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KaCyber digitizes ticketing, bookkeeping for transport sector

Public transport operators in Uganda struggle to balance books because of the disorganization in this sector.

There is no clear monitoring of either taxi conductors, bus or train wardens. In the end, the business owners are affected by accountability issues which leads to losses in terms of ticketing collections. 

Even on the side of passengers, it is very hard especially for the bus sector for people to find out how to easily book and pay for tickets.

It is this hustle that KaCyber, a transport technology company, was designed to solve through digital ticketing and payment systems for buses, trains, and ferries.

Launched in 2019, KaCyber offers a robust digital ticketing and payment platform for public transport sector, that runs on mobile and desktop computers. To date, they have processed more than 11 million tickets across buses and trains in Uganda. 

Innocent Orikiiriza, the founder and CEO of KaCyber, says that transport operators are provided with ticketing gadgets that run an application that transport operators use to issue tickets to travelers and also monitor sales for those who book online. 

“We are following the trends and payment technology advancements. The system we developed mutually supports online and offline modes. In offline mode, the POS machine that we provide has been integrated to support payment by cash, mobile money, and pre-paid cards,” he says.

“At the moment, we have different numbers that we measure and the 11 million tickets are worth Shs 200bn. This is the transaction value that we have managed to collect using our system with transport operator partners,” he says, noting that they plan to introduce infrastructure that would allow clients to be able to offer multi-booking services. 

And transport operators are impressed with the service.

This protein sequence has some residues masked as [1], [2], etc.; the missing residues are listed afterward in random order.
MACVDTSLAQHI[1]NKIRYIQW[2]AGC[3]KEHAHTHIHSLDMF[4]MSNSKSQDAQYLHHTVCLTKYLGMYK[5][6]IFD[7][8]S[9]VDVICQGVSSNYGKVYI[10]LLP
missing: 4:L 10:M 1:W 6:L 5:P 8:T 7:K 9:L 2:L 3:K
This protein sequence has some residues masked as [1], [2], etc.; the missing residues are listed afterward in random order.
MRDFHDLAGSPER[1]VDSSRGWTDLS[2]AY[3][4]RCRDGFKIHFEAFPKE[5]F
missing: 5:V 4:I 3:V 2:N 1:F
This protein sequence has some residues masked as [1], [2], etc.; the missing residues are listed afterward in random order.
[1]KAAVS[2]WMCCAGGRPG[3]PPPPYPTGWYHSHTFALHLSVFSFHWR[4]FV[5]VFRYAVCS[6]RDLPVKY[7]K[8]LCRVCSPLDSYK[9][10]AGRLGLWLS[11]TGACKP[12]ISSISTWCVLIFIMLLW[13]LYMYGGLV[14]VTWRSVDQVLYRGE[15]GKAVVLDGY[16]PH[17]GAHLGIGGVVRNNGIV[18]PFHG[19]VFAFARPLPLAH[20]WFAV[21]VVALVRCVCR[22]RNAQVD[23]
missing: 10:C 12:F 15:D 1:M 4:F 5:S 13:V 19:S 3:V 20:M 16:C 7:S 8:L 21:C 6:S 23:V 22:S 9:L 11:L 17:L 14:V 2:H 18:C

“This is a good venture and makes work easier because even if I am not in the office, I can assess the returns, and check their reports without any problem,” says Gaddafi Muki, manager Nile Coaches, Kampala Branch.

Slow adoption

Orikiiriza says that just like other sectors, operators in the transport sector are still stuck in the traditional way of doing things, which is slowing the adoption of digital services.

“Public transport is heavily informal and everyone has their way on how things move. We find it challenging to convince transport operators that they can adopt a full digital solution to provide E-ticketing services,” he says.

This is evident in the way transport operators are complaining about the many features that were added such as IDs, destination, starting journey, and next of kin. 

“Initially, we used to do only the names and telephone numbers of customers. They have now added features of occupation, NIN and signatures, which is a waste of time on a bus. KaCyber should not add more features because we are businessmen who must work fast with passengers. When you keep filling in many things, it wastes time,” says one bus operator.

Orikiiriza is however grateful to the 40 Days 40 FinTechs initiative that has improved visibility of start-ups such as KaCyber and improved stakeholder engagement through activities that bring together all the key players. 

KaCyber Technologies is the 19th participate in the 2023 40 Days 40 FinTechs initiative. Now in the fourth season, HiPipo’s 40 Days 40 FinTechs initiative has become a household name in financial technology space of the East African region.

In the last three editions, more than 100 fintechs have been showcased, highlighting stories changing people’s lives, especially in the under-served sectors.

HiPipo CEO Innocent Kawooya appreciated the impact created by the likes of KaCyber by easing booking of travel tickets because this is in line with the principle of including everyone.

“This year our main focus is the impact of these initiatives for the people at the bottom of the pyramid. We are pleased with the success stories in the transport sector where people are beginning to appreciate e-ticketing for the smooth running of business,” Kawooya said.

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